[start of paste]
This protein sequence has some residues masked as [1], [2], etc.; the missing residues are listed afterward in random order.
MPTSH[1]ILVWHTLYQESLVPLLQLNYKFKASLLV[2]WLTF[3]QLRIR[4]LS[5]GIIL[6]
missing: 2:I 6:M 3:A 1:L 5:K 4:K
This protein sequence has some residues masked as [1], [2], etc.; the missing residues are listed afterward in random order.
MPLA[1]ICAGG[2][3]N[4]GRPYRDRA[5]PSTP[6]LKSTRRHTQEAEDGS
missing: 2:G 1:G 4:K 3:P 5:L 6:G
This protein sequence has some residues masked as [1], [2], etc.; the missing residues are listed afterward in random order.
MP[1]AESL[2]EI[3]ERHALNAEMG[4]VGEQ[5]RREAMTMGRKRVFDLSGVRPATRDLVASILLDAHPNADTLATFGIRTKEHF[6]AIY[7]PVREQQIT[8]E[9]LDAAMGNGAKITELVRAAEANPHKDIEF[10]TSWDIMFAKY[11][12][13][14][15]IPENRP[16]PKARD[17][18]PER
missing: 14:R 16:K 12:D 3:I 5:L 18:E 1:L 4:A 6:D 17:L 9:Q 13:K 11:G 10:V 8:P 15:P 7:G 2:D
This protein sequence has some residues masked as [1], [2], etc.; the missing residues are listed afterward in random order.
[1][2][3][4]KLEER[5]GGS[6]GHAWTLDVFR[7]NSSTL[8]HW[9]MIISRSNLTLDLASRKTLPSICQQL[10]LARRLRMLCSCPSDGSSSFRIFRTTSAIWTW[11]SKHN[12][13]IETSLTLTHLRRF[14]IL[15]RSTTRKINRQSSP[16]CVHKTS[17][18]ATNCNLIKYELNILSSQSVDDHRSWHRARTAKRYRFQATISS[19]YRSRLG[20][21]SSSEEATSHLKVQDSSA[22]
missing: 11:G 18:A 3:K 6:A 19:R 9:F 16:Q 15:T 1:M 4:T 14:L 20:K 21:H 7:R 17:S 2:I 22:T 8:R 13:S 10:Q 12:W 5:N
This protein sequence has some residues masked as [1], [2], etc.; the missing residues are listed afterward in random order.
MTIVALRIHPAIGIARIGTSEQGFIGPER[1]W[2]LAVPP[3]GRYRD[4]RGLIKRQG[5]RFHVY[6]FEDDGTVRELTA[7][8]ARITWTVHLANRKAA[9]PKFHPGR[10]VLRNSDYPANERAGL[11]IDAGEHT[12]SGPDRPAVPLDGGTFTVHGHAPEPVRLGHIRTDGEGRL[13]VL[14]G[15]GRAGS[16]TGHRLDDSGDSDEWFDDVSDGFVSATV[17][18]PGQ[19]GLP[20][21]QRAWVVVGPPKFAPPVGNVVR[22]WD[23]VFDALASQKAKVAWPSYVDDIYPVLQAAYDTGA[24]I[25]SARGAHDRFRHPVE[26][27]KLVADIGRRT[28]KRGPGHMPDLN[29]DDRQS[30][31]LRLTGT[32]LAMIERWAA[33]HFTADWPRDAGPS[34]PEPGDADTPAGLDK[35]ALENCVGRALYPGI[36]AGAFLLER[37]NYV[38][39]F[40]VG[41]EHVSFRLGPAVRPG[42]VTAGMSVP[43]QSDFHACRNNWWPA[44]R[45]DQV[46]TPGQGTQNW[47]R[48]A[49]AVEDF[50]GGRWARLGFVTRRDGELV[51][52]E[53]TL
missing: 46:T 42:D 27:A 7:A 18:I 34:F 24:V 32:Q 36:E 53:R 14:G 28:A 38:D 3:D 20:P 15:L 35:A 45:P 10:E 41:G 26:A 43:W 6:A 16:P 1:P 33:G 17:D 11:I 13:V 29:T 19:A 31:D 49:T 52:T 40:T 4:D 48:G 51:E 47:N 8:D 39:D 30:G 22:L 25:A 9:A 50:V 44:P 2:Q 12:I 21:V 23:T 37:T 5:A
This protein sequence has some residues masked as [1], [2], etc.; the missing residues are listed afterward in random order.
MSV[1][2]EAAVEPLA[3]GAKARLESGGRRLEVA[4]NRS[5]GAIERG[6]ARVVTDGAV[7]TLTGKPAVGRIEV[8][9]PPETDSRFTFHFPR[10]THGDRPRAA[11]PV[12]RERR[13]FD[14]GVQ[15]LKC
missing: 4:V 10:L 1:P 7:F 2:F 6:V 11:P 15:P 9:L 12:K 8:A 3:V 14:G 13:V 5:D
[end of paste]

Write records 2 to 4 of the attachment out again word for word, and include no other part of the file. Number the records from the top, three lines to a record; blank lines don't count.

This protein sequence has some residues masked as [1], [2], etc.; the missing residues are listed afterward in random order.
MPLA[1]ICAGG[2][3]N[4]GRPYRDRA[5]PSTP[6]LKSTRRHTQEAEDGS
missing: 2:G 1:G 4:K 3:P 5:L 6:G
This protein sequence has some residues masked as [1], [2], etc.; the missing residues are listed afterward in random order.
MP[1]AESL[2]EI[3]ERHALNAEMG[4]VGEQ[5]RREAMTMGRKRVFDLSGVRPATRDLVASILLDAHPNADTLATFGIRTKEHF[6]AIY[7]PVREQQIT[8]E[9]LDAAMGNGAKITELVRAAEANPHKDIEF[10]TSWDIMFAKY[11][12][13][14][15]IPENRP[16]PKARD[17][18]PER
missing: 14:R 16:K 12:D 3:I 5:L 18:E 1:L 4:A 6:D 17:L 9:Q 13:K 11:G 10:V 8:P 15:P 7:G 2:D
This protein sequence has some residues masked as [1], [2], etc.; the missing residues are listed afterward in random order.
[1][2][3][4]KLEER[5]GGS[6]GHAWTLDVFR[7]NSSTL[8]HW[9]MIISRSNLTLDLASRKTLPSICQQL[10]LARRLRMLCSCPSDGSSSFRIFRTTSAIWTW[11]SKHN[12][13]IETSLTLTHLRRF[14]IL[15]RSTTRKINRQSSP[16]CVHKTS[17][18]ATNCNLIKYELNILSSQSVDDHRSWHRARTAKRYRFQATISS[19]YRSRLG[20][21]SSSEEATSHLKVQDSSA[22]
missing: 11:G 18:A 3:K 6:A 19:R 9:F 16:Q 15:T 1:M 4:T 14:L 20:K 21:H 7:R 17:S 2:I 22:T 8:R 13:S 10:Q 12:W 5:N